Oil slides after U.S. crude inventories climb against expectations
Oil prices slid on Wednesday after an industry group reported a sudden rise in U.S. crude inventories, adding to demand fears that prompted a selloff earlier this week.
Brent crude fell 0.7%, or 30 cents, at $41.42 per barrel following a 28-cent gain on Tuesday. U.S. crude was down 0.9%, or 34 cents, at $39.46 per barrel.
Both contracts slid over 4% on Monday, the most in two weeks.
Rising coronavirus infections in several countries including France and Spain, along with the possibility of renewed restrictions in Britain has reinforced worries about fuel demand, just as more supply may come onto the market from Libya.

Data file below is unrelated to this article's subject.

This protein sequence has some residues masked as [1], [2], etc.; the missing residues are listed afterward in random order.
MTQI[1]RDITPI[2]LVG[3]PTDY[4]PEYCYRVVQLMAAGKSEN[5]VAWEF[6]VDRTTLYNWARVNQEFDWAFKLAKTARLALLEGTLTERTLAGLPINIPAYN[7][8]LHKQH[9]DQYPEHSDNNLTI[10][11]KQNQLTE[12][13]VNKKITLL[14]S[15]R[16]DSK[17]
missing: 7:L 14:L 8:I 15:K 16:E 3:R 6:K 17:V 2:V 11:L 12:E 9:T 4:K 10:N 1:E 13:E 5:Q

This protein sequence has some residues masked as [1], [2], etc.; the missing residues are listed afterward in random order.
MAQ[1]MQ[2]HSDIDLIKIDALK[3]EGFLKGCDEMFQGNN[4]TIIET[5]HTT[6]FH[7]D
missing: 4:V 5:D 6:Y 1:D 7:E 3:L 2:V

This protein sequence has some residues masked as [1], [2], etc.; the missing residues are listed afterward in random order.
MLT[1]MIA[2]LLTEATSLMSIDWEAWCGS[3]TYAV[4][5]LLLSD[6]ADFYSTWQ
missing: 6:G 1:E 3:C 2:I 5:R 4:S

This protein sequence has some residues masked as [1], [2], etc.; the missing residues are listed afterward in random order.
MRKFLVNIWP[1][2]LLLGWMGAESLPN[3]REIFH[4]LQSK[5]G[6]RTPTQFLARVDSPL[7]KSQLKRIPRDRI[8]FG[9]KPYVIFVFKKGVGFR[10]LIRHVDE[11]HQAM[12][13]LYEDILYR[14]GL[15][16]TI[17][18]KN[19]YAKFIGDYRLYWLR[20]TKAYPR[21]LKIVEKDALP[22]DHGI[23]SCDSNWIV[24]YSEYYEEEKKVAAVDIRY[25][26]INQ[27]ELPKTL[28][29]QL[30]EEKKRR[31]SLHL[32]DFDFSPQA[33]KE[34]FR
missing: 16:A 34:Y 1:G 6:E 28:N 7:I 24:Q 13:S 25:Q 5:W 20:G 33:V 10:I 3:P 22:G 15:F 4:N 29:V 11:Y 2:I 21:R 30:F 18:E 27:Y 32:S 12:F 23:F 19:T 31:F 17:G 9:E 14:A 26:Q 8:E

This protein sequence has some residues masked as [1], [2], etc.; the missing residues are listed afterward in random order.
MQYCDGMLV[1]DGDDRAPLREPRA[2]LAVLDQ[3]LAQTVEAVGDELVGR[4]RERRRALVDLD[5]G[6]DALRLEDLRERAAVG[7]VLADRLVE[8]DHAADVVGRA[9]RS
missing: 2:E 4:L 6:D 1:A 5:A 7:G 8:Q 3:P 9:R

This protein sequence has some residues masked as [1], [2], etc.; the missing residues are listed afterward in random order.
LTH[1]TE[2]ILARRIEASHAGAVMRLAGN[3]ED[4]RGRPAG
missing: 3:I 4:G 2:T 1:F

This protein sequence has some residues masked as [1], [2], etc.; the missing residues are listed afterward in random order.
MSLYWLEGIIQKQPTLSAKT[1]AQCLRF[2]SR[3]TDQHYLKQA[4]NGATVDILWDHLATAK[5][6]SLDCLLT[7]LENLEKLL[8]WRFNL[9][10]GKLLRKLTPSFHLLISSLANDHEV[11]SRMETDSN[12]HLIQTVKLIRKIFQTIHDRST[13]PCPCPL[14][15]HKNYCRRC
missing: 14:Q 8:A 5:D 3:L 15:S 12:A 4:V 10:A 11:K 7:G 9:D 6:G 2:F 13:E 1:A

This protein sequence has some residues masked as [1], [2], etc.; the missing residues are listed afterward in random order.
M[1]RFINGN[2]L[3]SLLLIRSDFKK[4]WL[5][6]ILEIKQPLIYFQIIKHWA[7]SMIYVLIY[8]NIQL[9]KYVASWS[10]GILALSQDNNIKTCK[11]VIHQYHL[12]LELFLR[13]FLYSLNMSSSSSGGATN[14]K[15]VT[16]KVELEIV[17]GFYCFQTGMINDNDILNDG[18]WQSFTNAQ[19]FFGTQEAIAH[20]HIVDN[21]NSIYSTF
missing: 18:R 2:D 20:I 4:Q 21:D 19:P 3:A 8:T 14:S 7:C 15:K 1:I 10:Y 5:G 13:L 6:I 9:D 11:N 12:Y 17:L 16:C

In the United States, the COVID-19 death toll surpassed 200,000, the world’s highest. Crude oil inventories climbed by 691,000 barrels in the week ended Sept. 18, compared with analysts’ expectations for a 2.3-million-barrel drop. Gasoline stocks slid by almost 7.7 million barrels.
In Libya, the National Oil Company forecasts oil output to climb to over a quarter of a million bpd by next week. Conflict in the country led to a blockade of facilities, but analysts don’t expect Libya to hit the 1.2 million bpd of production it was pumping previously.